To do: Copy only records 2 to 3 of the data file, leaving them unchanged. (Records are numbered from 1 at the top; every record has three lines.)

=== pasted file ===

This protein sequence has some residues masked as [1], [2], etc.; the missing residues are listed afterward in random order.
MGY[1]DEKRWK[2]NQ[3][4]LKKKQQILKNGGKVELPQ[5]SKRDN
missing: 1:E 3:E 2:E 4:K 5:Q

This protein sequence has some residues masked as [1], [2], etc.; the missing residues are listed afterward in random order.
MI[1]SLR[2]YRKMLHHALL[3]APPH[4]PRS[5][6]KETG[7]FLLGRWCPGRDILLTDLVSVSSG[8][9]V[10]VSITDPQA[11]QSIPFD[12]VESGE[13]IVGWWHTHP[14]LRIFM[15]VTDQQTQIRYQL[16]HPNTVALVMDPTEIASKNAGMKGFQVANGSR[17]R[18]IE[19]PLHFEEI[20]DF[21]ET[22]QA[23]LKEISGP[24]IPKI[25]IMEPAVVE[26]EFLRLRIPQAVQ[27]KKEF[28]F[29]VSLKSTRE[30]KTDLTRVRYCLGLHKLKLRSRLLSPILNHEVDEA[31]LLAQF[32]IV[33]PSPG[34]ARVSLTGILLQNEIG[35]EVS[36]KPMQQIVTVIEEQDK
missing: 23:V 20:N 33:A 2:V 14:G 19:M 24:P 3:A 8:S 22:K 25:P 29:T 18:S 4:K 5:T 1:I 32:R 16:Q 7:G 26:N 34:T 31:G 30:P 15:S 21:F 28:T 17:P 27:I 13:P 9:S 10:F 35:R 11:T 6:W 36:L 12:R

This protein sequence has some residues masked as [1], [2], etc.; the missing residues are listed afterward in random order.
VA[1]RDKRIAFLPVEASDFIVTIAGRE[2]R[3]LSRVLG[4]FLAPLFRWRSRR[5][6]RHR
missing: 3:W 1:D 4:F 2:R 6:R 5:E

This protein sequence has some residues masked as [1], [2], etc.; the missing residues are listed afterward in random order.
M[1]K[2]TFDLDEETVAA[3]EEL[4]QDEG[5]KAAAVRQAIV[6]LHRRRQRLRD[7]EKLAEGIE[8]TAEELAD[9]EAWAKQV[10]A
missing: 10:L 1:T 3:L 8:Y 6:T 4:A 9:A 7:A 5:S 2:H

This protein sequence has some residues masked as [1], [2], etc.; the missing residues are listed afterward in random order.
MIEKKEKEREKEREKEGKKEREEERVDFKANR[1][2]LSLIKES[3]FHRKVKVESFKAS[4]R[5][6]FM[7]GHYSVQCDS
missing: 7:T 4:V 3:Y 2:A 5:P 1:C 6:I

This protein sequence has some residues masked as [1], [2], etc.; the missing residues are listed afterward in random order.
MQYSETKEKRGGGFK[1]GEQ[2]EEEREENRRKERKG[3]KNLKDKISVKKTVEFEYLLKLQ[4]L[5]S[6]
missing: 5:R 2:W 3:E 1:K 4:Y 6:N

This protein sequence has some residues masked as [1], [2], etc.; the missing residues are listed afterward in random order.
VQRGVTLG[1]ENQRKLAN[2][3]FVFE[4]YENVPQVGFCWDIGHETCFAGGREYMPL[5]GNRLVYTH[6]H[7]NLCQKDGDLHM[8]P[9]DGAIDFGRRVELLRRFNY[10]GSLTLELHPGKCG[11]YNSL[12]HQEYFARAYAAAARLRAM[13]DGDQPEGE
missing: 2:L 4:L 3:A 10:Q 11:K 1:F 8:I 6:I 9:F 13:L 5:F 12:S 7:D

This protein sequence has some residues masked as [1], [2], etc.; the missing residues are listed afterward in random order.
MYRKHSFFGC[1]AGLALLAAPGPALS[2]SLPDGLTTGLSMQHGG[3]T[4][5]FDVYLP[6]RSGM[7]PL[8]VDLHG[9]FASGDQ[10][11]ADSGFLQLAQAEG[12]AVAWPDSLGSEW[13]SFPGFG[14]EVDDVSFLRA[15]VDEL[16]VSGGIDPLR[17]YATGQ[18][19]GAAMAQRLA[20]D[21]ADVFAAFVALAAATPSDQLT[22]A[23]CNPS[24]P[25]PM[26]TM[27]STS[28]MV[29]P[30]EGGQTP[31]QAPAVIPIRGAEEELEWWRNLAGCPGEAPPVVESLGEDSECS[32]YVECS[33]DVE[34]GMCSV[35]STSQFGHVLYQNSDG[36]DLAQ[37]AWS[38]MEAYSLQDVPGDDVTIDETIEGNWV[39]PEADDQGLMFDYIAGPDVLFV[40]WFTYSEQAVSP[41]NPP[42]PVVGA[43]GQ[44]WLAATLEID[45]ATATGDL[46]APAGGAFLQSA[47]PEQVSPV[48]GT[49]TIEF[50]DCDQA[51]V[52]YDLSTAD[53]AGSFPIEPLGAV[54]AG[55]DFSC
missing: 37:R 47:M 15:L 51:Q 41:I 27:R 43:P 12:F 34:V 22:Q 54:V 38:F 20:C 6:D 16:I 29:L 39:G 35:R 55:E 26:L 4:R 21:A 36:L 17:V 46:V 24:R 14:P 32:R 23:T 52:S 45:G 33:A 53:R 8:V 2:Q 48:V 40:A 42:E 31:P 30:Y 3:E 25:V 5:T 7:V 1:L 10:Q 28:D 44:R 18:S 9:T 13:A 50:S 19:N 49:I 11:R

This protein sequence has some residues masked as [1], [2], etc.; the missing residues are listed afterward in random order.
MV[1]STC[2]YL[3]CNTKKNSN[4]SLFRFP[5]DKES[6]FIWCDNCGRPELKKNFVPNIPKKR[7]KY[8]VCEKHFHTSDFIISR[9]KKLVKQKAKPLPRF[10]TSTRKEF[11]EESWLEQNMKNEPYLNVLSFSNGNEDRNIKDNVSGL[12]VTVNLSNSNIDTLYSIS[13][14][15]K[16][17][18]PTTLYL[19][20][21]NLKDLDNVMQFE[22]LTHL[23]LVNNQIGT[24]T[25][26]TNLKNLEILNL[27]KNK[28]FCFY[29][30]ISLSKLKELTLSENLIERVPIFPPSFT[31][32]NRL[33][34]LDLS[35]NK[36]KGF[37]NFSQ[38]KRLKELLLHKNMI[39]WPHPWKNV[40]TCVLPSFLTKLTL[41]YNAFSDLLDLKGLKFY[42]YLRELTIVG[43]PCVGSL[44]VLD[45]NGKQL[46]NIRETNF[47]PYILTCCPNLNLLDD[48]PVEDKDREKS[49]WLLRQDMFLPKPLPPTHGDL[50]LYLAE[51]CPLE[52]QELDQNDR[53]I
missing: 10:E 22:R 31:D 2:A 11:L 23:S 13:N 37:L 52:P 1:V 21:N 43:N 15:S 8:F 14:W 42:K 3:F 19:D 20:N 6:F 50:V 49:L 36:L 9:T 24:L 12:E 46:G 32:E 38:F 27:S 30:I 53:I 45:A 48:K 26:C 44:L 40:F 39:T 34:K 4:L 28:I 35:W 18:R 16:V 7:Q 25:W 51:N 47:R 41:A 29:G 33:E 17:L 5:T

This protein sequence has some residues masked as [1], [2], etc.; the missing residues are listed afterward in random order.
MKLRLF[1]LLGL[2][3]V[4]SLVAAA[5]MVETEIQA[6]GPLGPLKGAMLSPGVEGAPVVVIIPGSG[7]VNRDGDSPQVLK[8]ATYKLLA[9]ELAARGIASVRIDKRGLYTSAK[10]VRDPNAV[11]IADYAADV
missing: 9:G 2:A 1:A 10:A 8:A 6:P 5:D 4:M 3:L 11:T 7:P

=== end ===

This protein sequence has some residues masked as [1], [2], etc.; the missing residues are listed afterward in random order.
MI[1]SLR[2]YRKMLHHALL[3]APPH[4]PRS[5][6]KETG[7]FLLGRWCPGRDILLTDLVSVSSG[8][9]V[10]VSITDPQA[11]QSIPFD[12]VESGE[13]IVGWWHTHP[14]LRIFM[15]VTDQQTQIRYQL[16]HPNTVALVMDPTEIASKNAGMKGFQVANGSR[17]R[18]IE[19]PLHFEEI[20]DF[21]ET[22]QA[23]LKEISGP[24]IPKI[25]IMEPAVVE[26]EFLRLRIPQAVQ[27]KKEF[28]F[29]VSLKSTRE[30]KTDLTRVRYCLGLHKLKLRSRLLSPILNHEVDEA[31]LLAQF[32]IV[33]PSPG[34]ARVSLTGILLQNEIG[35]EVS[36]KPMQQIVTVIEEQDK
missing: 23:V 20:N 33:A 2:V 14:G 19:M 24:P 3:A 8:S 22:K 25:P 29:T 18:S 4:K 5:T 1:I 32:R 16:Q 7:G 26:N 34:T 31:G 30:P 15:S 21:F 28:T 17:P 27:I 13:P 9:S 10:F 35:R 11:T 6:W 36:L 12:R

This protein sequence has some residues masked as [1], [2], etc.; the missing residues are listed afterward in random order.
VA[1]RDKRIAFLPVEASDFIVTIAGRE[2]R[3]LSRVLG[4]FLAPLFRWRSRR[5][6]RHR
missing: 3:W 1:D 4:F 2:R 6:R 5:E